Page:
Changes in physical activity, sedentary behaviour and sleep following pulmonary rehabilitation: a systematic review and network meta-analysis

James Manifield, Yousuf Chaudhry, Sally J Singh, Thomas J C Ward, Maxine E Whelan, Mark W Orme

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Abstract

Background: The variety of innovations to traditional centre-based pulmonary rehabilitation (CBPR), including different modes of delivery and adjuncts, are likely to lead to differential responses in physical activity, sedentary behaviour and sleep.

Objectives: To examine the relative effectiveness of different pulmonary rehabilitation-based interventions on physical activity, sedentary behaviour and sleep.

Methods: Randomised trials in chronic respiratory disease involving pulmonary rehabilitation-based interventions were systematically searched for. Network meta-analyses compared interventions for changes in physical activity, sedentary behaviour and sleep in COPD.

Results: 46 studies were included, and analyses were performed on most common outcomes: steps per day (k=24), time spent in moderate-to-vigorous physical activity (MVPA; k=12) and sedentary time (k=8). There were insufficient data on sleep outcomes (k=3). CBPR resulted in greater steps per day and MVPA and reduced sedentary time compared to usual care. CBPR+physical activity promotion resulted in greater increases in steps per day compared to both usual care and CBPR, with greater increases in MVPA and reductions in sedentary time compared to usual care, but not CBPR. Home-based pulmonary rehabilitation resulted in greater increases in steps per day and decreases in sedentary time compared to usual care. Compared to usual care, CBPR+physical activity promotion was the only intervention where the lower 95% confidence interval for steps per day surpassed the minimal important difference. No pulmonary rehabilitation-related intervention resulted in greater increases in MVPA or reductions in sedentary time compared to CBPR.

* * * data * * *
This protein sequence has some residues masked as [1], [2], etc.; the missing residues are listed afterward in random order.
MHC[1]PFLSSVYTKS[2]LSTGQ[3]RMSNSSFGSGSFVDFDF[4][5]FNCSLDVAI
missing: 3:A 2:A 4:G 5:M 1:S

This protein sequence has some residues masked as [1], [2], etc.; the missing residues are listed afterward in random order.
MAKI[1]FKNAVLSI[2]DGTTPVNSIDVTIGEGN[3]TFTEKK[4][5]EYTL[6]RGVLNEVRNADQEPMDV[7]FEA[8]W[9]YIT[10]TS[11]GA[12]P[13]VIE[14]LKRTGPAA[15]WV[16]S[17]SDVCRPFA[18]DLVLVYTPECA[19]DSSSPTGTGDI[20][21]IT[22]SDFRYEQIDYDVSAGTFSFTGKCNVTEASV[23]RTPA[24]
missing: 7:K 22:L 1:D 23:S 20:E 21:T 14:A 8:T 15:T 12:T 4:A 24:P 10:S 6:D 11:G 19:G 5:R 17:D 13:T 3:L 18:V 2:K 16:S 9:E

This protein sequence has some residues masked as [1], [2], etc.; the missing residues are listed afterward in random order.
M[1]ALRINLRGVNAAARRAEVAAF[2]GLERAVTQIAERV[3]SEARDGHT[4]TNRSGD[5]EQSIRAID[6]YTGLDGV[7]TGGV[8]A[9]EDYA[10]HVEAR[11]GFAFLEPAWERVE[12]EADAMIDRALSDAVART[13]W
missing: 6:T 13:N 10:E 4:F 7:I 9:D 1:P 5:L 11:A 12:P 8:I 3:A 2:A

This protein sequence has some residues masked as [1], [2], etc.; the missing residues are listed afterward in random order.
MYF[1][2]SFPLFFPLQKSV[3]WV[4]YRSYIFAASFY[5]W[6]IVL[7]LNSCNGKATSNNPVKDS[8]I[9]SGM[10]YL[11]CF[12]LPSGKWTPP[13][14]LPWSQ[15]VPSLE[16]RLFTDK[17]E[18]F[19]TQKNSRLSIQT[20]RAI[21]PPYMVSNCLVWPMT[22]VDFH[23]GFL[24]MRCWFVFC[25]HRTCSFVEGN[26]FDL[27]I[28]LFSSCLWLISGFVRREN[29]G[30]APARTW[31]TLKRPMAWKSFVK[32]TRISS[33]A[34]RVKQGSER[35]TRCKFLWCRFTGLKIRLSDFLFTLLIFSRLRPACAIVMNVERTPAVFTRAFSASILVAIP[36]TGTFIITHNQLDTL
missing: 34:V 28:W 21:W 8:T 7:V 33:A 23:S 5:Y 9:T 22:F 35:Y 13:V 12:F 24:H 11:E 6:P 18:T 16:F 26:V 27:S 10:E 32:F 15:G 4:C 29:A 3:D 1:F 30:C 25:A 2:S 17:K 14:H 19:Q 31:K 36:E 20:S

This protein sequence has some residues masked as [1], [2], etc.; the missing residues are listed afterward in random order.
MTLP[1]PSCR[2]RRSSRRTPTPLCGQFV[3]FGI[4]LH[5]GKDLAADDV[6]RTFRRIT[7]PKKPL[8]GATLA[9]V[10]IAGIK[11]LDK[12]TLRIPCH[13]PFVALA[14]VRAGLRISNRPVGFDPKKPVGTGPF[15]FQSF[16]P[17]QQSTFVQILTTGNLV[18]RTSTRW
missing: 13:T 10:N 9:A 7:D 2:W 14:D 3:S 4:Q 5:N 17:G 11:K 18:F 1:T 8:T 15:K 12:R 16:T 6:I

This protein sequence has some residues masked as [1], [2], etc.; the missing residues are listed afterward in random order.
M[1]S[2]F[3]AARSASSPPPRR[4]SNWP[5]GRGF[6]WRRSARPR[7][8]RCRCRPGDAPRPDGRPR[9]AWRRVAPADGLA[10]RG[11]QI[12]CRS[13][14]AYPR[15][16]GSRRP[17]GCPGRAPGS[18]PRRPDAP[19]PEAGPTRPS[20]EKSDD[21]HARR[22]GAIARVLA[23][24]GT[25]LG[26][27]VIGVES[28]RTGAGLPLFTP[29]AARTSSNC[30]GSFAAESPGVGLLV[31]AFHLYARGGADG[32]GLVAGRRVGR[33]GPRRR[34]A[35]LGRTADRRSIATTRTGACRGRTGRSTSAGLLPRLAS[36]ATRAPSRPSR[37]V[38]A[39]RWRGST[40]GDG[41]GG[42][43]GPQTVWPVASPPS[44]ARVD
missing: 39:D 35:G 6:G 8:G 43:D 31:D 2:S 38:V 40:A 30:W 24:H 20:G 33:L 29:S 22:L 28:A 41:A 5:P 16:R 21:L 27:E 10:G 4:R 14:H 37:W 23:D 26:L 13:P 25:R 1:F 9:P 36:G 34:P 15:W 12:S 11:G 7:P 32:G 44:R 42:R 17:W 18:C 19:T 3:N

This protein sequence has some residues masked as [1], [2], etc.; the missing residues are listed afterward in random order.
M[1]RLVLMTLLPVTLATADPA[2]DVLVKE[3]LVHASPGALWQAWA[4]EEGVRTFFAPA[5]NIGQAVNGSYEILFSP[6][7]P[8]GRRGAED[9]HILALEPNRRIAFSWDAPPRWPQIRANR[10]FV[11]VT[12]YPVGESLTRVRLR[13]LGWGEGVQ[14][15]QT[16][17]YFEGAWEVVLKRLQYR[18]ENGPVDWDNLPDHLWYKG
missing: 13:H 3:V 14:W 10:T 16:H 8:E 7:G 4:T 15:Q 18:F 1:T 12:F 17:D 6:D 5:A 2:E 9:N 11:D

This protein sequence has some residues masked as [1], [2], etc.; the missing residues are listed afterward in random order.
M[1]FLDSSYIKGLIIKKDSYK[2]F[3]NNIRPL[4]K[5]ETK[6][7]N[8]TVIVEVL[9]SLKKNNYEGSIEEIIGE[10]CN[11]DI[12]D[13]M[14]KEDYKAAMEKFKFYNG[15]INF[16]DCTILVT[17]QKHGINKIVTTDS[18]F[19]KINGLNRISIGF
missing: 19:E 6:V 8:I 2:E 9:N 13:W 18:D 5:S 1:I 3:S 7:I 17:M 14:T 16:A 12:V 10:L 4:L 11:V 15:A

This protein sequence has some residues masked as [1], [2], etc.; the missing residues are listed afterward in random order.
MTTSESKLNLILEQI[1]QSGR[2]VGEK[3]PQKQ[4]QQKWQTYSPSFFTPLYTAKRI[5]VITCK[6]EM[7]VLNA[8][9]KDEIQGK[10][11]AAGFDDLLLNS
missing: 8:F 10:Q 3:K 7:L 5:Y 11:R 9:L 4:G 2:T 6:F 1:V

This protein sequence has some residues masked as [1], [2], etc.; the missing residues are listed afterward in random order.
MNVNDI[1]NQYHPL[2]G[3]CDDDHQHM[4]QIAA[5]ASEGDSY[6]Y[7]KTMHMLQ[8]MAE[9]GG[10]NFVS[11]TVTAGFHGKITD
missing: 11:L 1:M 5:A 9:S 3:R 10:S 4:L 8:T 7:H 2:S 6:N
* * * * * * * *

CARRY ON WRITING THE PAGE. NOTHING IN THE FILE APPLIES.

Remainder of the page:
Conclusion: The addition of physical activity promotion to pulmonary rehabilitation improves volume of physical activity, but not intensity, compared to CBPR. High risk of bias and low certainty of evidence suggests that these results should be viewed with caution.

Original languageEnglish
Article number230225
Number of pages21
JournalEuropean Respiratory Review
Volume33
Issue number172
Early online date10 Apr 2024
DOIs
Publication statusPublished - 30 Apr 2024

Bibliographical note

This version is distributed under the terms of the Creative Commons Attribution Licence 4.0.

Keywords

  • Exercise
  • Humans
  • Network Meta-Analysis
  • Sedentary Behavior
  • Sleep

ASJC Scopus subject areas

  • Pulmonary and Respiratory Medicine

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